If you were or are a Facebook user between May 2007 and December 2022, you’re likely in for a payday-but you have to submit a claim.
Meta, the parent company of the social network, has agreed to pay out $725 million to settle a long-contested lawsuit over personal data privacy on Facebook.
The class-action suit began after the 2018 Cambridge Analytica scandal but eventually added a litany of other alleged Facebook data dealings, alleging that the platform broke the law by enabling third parties to access users’ content and information without users’ authorization. Facebook admitted no wrongdoing by agreeing to the settlement and says it has changed its user privacy practices.
The portal to submit claims asks for contact information and then asks a couple of brief questions about users’ Facebook accounts. Filling out the entire claim took this writer less than 3 minutes. The page offers a slew of direct deposit options.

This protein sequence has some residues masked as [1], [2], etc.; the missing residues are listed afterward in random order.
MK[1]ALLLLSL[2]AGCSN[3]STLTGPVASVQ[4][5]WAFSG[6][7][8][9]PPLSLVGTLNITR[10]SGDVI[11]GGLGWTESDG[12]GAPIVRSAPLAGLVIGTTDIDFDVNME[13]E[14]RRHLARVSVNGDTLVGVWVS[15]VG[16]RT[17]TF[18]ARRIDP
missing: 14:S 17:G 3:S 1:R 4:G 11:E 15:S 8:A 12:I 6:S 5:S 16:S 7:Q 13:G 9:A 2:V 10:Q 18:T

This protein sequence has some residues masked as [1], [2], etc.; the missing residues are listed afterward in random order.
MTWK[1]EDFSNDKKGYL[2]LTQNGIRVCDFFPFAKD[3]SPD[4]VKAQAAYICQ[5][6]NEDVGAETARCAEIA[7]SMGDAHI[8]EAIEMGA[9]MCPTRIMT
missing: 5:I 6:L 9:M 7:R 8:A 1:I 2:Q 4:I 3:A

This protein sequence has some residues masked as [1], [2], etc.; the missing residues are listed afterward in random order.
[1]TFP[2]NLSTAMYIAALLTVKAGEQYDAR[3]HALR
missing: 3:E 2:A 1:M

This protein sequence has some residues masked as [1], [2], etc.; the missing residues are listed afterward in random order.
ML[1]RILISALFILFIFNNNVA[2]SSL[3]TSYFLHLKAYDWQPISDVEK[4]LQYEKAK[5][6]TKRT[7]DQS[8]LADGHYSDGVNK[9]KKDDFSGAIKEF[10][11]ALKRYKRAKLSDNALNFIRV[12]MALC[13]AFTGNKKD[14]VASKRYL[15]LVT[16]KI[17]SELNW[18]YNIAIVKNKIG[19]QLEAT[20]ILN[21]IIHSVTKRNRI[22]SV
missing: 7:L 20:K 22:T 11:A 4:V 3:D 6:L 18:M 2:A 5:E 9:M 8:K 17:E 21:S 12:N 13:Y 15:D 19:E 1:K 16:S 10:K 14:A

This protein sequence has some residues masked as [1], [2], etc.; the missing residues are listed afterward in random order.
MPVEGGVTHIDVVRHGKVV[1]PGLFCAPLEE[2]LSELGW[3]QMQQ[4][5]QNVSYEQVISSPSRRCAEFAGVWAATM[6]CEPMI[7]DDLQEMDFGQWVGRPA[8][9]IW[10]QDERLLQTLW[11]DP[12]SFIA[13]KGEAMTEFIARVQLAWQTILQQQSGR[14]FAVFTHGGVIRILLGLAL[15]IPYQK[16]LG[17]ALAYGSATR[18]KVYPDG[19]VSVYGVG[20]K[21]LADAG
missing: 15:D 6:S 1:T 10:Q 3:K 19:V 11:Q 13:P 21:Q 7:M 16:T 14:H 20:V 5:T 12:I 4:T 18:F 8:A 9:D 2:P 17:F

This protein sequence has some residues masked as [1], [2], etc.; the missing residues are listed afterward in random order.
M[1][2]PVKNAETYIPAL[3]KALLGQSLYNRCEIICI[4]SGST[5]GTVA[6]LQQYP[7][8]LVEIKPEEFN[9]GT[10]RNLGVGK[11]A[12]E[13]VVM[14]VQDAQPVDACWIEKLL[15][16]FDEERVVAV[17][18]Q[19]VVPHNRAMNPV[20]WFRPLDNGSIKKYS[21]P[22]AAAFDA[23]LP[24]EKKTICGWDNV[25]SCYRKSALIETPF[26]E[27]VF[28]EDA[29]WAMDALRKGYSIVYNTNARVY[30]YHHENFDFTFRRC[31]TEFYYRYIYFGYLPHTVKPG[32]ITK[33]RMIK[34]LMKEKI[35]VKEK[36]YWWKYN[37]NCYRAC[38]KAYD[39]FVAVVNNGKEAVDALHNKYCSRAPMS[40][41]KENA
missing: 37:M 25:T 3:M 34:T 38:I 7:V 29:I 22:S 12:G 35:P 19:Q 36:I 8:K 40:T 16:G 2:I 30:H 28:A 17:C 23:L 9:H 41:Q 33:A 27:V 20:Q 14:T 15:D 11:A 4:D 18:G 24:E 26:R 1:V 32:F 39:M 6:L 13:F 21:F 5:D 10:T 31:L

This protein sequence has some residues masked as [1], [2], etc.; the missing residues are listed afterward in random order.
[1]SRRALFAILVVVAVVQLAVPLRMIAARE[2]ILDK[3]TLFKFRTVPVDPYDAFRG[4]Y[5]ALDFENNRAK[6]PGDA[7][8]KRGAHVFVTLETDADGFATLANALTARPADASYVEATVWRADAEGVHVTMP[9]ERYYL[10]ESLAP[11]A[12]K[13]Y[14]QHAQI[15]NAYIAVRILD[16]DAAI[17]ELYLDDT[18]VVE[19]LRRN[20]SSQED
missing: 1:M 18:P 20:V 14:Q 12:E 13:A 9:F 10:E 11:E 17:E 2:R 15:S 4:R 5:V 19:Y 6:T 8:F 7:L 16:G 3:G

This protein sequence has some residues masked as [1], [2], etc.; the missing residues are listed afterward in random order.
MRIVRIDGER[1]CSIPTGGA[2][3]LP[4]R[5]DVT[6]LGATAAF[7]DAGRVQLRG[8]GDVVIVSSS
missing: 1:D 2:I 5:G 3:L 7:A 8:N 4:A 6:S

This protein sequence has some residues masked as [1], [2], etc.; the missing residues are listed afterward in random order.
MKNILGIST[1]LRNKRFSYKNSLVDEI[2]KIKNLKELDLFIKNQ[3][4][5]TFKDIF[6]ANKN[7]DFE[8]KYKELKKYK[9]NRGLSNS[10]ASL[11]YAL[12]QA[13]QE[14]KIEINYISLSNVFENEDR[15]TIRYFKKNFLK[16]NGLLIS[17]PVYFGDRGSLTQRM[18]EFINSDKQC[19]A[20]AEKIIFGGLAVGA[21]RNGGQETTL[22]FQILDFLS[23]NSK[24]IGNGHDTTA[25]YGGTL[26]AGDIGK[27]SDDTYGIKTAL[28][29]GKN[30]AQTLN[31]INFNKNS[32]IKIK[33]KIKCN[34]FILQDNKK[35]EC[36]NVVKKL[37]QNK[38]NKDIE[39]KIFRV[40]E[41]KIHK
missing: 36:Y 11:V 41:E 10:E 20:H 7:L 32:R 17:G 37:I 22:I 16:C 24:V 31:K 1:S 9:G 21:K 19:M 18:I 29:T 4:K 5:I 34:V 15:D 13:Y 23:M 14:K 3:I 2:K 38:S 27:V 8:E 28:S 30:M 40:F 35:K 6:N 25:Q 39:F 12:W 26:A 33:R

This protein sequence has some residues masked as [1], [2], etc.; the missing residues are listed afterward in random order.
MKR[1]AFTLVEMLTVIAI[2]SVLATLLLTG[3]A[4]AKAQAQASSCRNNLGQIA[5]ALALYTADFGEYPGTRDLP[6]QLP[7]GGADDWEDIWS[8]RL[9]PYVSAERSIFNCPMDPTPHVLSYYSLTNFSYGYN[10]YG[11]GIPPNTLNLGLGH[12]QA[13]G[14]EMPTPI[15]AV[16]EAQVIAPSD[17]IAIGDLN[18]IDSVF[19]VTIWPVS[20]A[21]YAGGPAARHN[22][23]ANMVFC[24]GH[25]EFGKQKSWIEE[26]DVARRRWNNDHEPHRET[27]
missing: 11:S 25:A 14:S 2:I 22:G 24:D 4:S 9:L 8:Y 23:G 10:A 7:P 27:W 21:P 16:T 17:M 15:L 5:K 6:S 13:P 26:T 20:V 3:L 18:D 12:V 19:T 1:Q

Claims are due Aug. 25 and should pay out after the settlement’s final hearing, which is scheduled for Sept. 7. The deadline to opt out of the settlement and retain rights to separately sue Facebook for any of the suit’s privacy claims is July 26.
How much will the settlement’s payouts be? That depends on two things: how many people submit claims and how long a claimant had an account on the platform.
The settlement will distribute “points” to claimants for every month they had an account between May 24, 2007, and Dec. 22, 2022, and then split the money (after lawyers’ fees of up to 25% and cash for the class representatives) based on those numbers. This settlement appears to only apply to US residents.
THERE IS A CANADIAN CLASS ACTION SUIT ALSO
The suit in Canada only applies to residences in B.C., Saskatchewan, Manitoba, Newfoundland and Labrador.
Various damages are between $830 million and $2.1 billion. Any reward would be split among class members after lawyers have taken their cut.